- The proper serving temp for a bottle of sparkling wine is a maximum of 45 degrees. Make sure to chill your bottle thoroughly before opening. If chilling a bottle in the fridge, allow for at least two hours, if not longer. You can use the freezer—but don’t forget the bottle. Yes, we’ve all done it and it’s messy. Reminds me a marching band trip in college. Regrettable.
- If chilling the bottle in an ice bucket, make sure it’s a 50-50 water ice mixture. Otherwise, you’ll be trying to jam the bottle into a bucket of ice.
- Above all, make sure the bottle is thoroughly and evenly chilled. This is important when you go to quick chill a bottle that’s room temperature (or cellar temperature) in an ice bucket with the top 30% of the bottle not submerged. Before opening, make sure the temp of the neck and bottom of the bottle are the same—as in both cold. If not, allow for some more time in the ice bucket.
- When opening, use a napkin or kitchen towel over the top of the bottle to prevent any messy accidents—unless that’s the prime directive of the moment.
- Never take the cage off the bottle before removing the cork. If you insist on doing that, you are in effect holding a live tactical weapon.
- When opening a bottle, never point the bottle at anyone. And for god’s sake, don’t point the bottle at yourself. Just ask Biniam Girmay about it.
- Cut the capsule underneath the cage with a blade of a corkscrew and discard.
- Place a napkin/towel on top and your hand on top of the napkin/towel. Then place your hand on top of the towel/napkin. From there, do NOT take your hand off the bottle until the cork is out.
- Hold the cage and cork firmly—as in a death grip.
- Undo the wire cage by reaching underneath and napkin and twisting the small wire ring six times counter clockwise—all the while keeping your hand on top of the bottle.
- Remove the cork slowly by turning the bottom of the bottle and not the cork.
- When the cork is almost out, very gently push it to the side to let the excess CO2 out of the bottle quietly. Yes, I know the lack of noise thing isn’t fun, but opening a bottle quietly is much cooler than the opposite, which anyone can do. Even a professional cyclist. Ouch.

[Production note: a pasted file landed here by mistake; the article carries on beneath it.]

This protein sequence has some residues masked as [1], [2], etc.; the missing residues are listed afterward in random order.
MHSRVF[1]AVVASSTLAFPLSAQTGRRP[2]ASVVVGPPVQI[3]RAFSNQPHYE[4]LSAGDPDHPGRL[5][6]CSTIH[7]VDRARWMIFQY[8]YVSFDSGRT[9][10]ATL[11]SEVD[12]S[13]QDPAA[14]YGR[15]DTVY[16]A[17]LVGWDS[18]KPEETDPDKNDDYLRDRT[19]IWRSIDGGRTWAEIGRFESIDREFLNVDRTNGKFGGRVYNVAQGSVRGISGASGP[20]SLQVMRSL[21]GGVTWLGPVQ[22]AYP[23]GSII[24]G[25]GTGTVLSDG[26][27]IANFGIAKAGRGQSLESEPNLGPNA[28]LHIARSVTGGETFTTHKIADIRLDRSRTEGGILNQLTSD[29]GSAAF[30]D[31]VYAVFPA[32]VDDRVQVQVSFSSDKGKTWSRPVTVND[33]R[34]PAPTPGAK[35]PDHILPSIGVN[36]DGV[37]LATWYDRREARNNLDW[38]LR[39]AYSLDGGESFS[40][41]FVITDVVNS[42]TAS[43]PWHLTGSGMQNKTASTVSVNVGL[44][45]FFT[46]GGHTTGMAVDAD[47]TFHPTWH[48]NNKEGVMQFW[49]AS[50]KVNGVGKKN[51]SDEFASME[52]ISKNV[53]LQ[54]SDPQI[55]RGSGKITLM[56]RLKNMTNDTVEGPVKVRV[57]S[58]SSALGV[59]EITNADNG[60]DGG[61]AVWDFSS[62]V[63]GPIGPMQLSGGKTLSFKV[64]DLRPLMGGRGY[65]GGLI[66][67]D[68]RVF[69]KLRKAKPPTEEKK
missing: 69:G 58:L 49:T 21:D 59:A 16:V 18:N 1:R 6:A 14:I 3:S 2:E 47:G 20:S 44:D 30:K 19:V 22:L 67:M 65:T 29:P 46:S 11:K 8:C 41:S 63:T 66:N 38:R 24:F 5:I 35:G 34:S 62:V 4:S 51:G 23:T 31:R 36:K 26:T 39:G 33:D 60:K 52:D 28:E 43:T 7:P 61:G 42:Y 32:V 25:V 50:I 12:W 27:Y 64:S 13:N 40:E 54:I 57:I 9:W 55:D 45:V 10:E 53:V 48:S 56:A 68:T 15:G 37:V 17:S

Opening a bottle of sparkling wine safely isn’t easy. It takes practice. That’s why people are paid to do it in restaurants and beyond. And why any server who wants to be hired in a decent restaurant should be able to demonstrate their ability do it properly and safely.
Finally, I have to mention sabering Champagne which involves taking a large knife or similar, and hacking off the entire top of the bottle to open it. The following is my opinion and not shared by other colleagues. I believe that sabering a bottle is potentially dangerous and beyond stupid. It’s the wine version of chasing parked cars. That’s because she or he wielding the blade is trusting that the structural integrity of the bottle is sound. And 99 out of 100 times it is. But when it isn’t, the bottle explodes and various body parts get sliced up by shards of flying glass. Regardless, sabering Champagne remains popular in some circles. I’ll take a pass.
Enjoyment of sparkling wine and Champagne will probably always include the lure of stupid and dangerous. Darwin warned us about that over 160 years ago. And he was right. But I wonder if he enjoyed a glass of Champagne now and again. One can only hope.